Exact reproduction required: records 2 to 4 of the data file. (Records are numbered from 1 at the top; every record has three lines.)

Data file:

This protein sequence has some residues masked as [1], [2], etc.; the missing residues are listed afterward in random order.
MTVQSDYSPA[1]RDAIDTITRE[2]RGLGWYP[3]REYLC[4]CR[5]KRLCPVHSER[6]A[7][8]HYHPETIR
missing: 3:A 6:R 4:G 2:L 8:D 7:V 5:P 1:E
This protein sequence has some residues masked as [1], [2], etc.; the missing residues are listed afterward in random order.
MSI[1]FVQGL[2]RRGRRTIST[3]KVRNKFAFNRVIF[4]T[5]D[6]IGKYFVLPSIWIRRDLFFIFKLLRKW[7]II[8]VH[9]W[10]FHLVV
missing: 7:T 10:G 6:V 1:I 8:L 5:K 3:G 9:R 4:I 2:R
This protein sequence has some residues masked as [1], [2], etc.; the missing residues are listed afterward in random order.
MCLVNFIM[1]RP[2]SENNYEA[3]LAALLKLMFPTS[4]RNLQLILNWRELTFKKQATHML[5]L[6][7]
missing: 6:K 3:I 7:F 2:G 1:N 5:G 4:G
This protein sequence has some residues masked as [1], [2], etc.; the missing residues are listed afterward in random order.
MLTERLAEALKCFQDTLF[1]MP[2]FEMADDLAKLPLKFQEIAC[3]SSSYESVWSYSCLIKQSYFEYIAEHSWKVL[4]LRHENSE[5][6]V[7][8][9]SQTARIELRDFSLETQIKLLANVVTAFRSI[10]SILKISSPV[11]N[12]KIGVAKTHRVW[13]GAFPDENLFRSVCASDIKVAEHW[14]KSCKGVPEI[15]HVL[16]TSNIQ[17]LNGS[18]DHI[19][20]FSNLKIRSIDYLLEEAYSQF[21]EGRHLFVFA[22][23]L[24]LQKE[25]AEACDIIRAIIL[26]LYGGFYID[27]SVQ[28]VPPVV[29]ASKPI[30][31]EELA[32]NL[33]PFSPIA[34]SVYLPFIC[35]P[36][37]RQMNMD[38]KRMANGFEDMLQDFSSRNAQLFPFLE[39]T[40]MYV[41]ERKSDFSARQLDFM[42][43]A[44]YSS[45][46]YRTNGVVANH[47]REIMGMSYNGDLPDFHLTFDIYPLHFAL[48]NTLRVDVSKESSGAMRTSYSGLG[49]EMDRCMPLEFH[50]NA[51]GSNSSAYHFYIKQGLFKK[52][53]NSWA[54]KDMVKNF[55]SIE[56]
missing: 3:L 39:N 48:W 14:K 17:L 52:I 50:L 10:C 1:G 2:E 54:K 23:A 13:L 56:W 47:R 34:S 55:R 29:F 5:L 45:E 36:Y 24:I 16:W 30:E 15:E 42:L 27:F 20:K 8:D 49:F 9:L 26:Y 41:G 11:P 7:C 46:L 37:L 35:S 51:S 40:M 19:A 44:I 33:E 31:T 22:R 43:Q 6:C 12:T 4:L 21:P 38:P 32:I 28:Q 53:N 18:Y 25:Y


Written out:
This protein sequence has some residues masked as [1], [2], etc.; the missing residues are listed afterward in random order.
MSI[1]FVQGL[2]RRGRRTIST[3]KVRNKFAFNRVIF[4]T[5]D[6]IGKYFVLPSIWIRRDLFFIFKLLRKW[7]II[8]VH[9]W[10]FHLVV
missing: 7:T 10:G 6:V 1:I 8:L 5:K 3:G 9:R 4:I 2:R
This protein sequence has some residues masked as [1], [2], etc.; the missing residues are listed afterward in random order.
MCLVNFIM[1]RP[2]SENNYEA[3]LAALLKLMFPTS[4]RNLQLILNWRELTFKKQATHML[5]L[6][7]
missing: 6:K 3:I 7:F 2:G 1:N 5:G 4:G
This protein sequence has some residues masked as [1], [2], etc.; the missing residues are listed afterward in random order.
MLTERLAEALKCFQDTLF[1]MP[2]FEMADDLAKLPLKFQEIAC[3]SSSYESVWSYSCLIKQSYFEYIAEHSWKVL[4]LRHENSE[5][6]V[7][8][9]SQTARIELRDFSLETQIKLLANVVTAFRSI[10]SILKISSPV[11]N[12]KIGVAKTHRVW[13]GAFPDENLFRSVCASDIKVAEHW[14]KSCKGVPEI[15]HVL[16]TSNIQ[17]LNGS[18]DHI[19][20]FSNLKIRSIDYLLEEAYSQF[21]EGRHLFVFA[22][23]L[24]LQKE[25]AEACDIIRAIIL[26]LYGGFYID[27]SVQ[28]VPPVV[29]ASKPI[30][31]EELA[32]NL[33]PFSPIA[34]SVYLPFIC[35]P[36][37]RQMNMD[38]KRMANGFEDMLQDFSSRNAQLFPFLE[39]T[40]MYV[41]ERKSDFSARQLDFM[42][43]A[44]YSS[45][46]YRTNGVVANH[47]REIMGMSYNGDLPDFHLTFDIYPLHFAL[48]NTLRVDVSKESSGAMRTSYSGLG[49]EMDRCMPLEFH[50]NA[51]GSNSSAYHFYIKQGLFKK[52][53]NSWA[54]KDMVKNF[55]SIE[56]
missing: 3:L 39:N 48:W 14:K 17:L 52:I 50:L 10:C 1:G 2:E 54:K 23:A 13:L 56:W 47:R 34:S 55:R 29:F 5:L 45:E 36:Y 24:I 16:W 30:E 15:E 42:L 27:F 20:K 8:D 49:F 9:L 26:Y 41:G 11:P 7:C 46:L 37:L 35:S 51:S 40:M 19:A 44:I 33:E 31:T 22:R 43:Q 6:C 12:T 4:L 21:P 38:P 32:I 28:Q 53:N 18:Y 25:Y